|Publish Date:||Oct 2009|
|Format:||School and Library|
|Number of Pages:||40|
|Shipping Weight (in pounds):||1.18|
|Product in Inches (L x W x H):||10.0 x 11.5 x 0.5|
The fairy tales for which Andersen is now famous comprise only a small part of his lifework. Born in Odense, the son of a poor shoemaker, Andersen worked in a factory after his father's death. However, he soon displayed a talent for poetry and went to Copenhagen to pursue other outlets. Andersen's first collection of poems was published in 1830 and a second in 1831. Andersen complained bitterly about the lack of encouragement for his first volume of stories, Fairy Tales, Told for Children (1835). In 1843, he began the series called New Adventures, the title no longer addressing itself exclusively to children.
His contemporaries received his novels and travel books enthusiastically. In his old age, Andersen said, "My fairy tales are written as much for adults as for children. Children understand only the trimmings, and not until they mature will they see and comprehend the whole". During his lifetime his talent was more esteemed more generally in other countries than in his native Denmark. Charles Dickens, for example, called the Dane "a great writer". Andersen died in Copenhagen in 1875 after a long battle with cancer.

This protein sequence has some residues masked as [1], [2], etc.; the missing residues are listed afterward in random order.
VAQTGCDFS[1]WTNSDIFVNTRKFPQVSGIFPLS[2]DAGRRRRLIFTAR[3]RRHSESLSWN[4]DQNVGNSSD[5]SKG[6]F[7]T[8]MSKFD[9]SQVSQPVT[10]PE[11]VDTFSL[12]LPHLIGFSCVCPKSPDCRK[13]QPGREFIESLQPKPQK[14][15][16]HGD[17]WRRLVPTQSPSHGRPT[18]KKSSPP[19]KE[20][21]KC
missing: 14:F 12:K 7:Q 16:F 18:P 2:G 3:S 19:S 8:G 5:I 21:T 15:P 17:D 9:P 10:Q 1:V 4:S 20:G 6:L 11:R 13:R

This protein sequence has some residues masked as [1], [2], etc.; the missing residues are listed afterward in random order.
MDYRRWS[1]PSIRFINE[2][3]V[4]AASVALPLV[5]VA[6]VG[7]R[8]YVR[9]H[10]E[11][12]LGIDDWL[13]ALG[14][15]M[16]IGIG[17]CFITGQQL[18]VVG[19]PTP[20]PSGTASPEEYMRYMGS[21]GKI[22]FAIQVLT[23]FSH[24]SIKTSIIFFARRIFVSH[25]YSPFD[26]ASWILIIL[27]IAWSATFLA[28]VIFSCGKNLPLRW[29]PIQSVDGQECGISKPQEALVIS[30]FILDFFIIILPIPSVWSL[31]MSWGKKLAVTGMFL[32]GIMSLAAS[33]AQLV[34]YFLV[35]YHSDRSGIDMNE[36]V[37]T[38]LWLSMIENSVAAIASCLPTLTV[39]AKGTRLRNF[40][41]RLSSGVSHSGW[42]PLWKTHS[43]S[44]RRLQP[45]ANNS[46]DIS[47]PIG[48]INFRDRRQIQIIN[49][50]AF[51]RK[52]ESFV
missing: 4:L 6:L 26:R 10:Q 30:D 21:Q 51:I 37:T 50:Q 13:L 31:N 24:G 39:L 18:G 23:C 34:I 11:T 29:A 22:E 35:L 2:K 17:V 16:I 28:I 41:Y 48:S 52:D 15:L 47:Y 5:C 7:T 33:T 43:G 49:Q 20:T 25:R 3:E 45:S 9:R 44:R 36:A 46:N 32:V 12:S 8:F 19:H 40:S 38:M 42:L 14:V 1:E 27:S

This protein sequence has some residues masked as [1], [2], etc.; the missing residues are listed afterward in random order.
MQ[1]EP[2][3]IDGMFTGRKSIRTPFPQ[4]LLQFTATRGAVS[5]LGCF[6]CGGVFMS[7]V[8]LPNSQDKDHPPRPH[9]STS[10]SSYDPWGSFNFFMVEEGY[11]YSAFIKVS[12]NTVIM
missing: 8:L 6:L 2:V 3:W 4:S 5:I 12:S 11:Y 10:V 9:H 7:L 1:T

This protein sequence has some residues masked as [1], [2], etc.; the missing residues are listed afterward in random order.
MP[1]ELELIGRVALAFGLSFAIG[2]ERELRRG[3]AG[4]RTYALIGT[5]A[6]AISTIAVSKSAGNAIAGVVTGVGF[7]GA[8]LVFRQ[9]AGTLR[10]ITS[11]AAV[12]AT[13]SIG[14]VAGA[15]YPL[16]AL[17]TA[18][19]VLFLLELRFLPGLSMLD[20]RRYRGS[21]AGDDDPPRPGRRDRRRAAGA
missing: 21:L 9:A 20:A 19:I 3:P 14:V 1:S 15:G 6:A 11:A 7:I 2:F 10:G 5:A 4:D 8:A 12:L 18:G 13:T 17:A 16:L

Luminous illustrations by Bagram Ibatoulline combine with Brian Alderson’s wry retelling for a gorgeous gift edition of a well-loved tale.
A childless woman visits a witch who gives her a barleycorn — and hidden in its bloom is a tiny girl. For one so small, Thumbelina’s life is full of misadventures as she floats through the pages like a wisp on the wind, encountering kind and unkind creatures in succession. But old Mrs. Toad with her "rek-kek-kek" and the alarming Man in Gray cannot crush her spirits, and Thumbelina’s gentle concern for a winged soul in need paves the way to her freedom and happiness. In a warm, witty retelling accessible to younger children, Hans Christian Andersen’s tale of a girl no bigger than a thumb is lavishly illustrated by Bagram Ibatoulline. Showcasing art evocative of Victorian storybooks — with a touch of the dreamlike Rousseau — this is truly a breathtaking edition of a treasured classic.